The document and business card examples were as extreme as even power users get, I suspect. Real world photo subjects will have much more variation (e.g. pet hair, human skin) and the slight blurring at 30cm will be a lot less noticeable. Other factors, such as lighting and movement, will have more effect than absolute distance, taking these EDoF camera phones into the same critical areas as other non-EDoF rivals. i.e. if you take a bad photo with the Nokia 701 then you'd probably have got just as bad results with any other non-Xenon flash-equipped camera phone.
To give you some more examples, more data points, here are some other snaps taken on the review Nokia 701 with the new EDoF processing. As usual, click to download or enlarge.
Yes, it was a sunny day, but the detail and relative lack of artefacts in this Nokia 701 EDoF scene, for the size of its sensor, is remarkable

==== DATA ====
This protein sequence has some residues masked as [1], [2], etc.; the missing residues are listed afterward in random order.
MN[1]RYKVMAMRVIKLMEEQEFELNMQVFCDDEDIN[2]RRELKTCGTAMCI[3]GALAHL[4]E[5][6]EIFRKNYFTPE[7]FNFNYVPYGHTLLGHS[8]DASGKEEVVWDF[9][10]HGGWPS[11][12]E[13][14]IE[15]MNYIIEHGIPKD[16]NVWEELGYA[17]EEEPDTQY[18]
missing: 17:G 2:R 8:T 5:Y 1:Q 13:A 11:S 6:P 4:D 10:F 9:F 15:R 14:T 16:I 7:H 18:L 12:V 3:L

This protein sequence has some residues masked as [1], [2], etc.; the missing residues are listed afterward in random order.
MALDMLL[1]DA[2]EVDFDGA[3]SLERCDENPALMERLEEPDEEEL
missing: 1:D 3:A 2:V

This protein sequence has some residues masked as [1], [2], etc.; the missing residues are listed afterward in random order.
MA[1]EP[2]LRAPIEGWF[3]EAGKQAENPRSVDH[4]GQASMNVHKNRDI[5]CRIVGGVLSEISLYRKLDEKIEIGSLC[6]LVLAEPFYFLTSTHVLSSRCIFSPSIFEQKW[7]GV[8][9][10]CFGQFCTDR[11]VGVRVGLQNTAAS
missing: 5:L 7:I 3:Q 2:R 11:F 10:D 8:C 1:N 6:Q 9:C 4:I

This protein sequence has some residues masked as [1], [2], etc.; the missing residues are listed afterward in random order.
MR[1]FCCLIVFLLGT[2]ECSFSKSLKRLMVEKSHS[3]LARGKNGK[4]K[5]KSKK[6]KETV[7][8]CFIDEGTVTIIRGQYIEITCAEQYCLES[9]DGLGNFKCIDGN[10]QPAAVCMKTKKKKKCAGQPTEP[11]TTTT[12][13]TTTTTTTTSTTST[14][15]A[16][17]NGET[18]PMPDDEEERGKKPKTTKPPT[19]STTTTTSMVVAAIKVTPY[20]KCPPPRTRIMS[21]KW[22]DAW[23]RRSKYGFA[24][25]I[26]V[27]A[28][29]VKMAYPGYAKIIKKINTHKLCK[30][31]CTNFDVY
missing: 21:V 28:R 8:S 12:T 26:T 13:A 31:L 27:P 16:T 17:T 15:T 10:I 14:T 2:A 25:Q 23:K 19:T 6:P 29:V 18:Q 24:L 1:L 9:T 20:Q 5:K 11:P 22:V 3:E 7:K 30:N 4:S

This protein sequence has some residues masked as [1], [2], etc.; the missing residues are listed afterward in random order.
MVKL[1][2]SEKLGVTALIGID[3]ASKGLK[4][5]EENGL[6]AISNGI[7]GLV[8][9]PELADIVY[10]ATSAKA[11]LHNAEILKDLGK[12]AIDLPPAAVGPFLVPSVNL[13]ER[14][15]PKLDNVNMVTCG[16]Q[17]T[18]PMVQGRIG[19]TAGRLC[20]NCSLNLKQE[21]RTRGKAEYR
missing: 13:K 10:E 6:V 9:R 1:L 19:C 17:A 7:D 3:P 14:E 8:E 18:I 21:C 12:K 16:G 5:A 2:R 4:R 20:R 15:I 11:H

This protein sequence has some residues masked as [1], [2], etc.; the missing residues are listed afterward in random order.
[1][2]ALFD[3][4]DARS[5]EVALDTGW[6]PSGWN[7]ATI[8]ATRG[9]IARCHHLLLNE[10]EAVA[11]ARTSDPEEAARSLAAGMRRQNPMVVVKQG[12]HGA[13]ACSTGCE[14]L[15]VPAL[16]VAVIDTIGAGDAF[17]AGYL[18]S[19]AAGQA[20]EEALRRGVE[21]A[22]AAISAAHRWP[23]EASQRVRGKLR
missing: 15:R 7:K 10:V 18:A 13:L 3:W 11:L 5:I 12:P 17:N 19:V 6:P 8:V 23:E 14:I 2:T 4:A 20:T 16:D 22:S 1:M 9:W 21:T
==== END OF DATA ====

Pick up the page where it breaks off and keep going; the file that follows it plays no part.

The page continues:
Distance from Nokia 701 camera to top of guinea pig's head was approximately 41cm - the fact that the hairs aren't quite crisp enough is also partly because the pet was moving. This sort of shot is typical of a real world user's snap though - and I think they'd be happy enough with it.
Impressively, the new EDoF processing seems to work acceptably in low light situations too - or at least permitting arty shots like this one!
Ultra low light shot - nothing too challenging focus-wise, but I'm still impressed that such a small, EDoF camera produces a shot that's useable.
There will be more photo examples from the Nokia 701 in my full review, coming up shortly on AAS.
EDoF's main 'pro' is ease of use, in that there's no focussing to get wrong - its main 'con' was always the restricted focal range, which has now been lifted ever so slightly. Comments welcome on the quality of these examples. Has EDoF, with the extra image processing power on the 701, come far enough to silence the doubters?
Steve Litchfield, AAS, 16 November 2011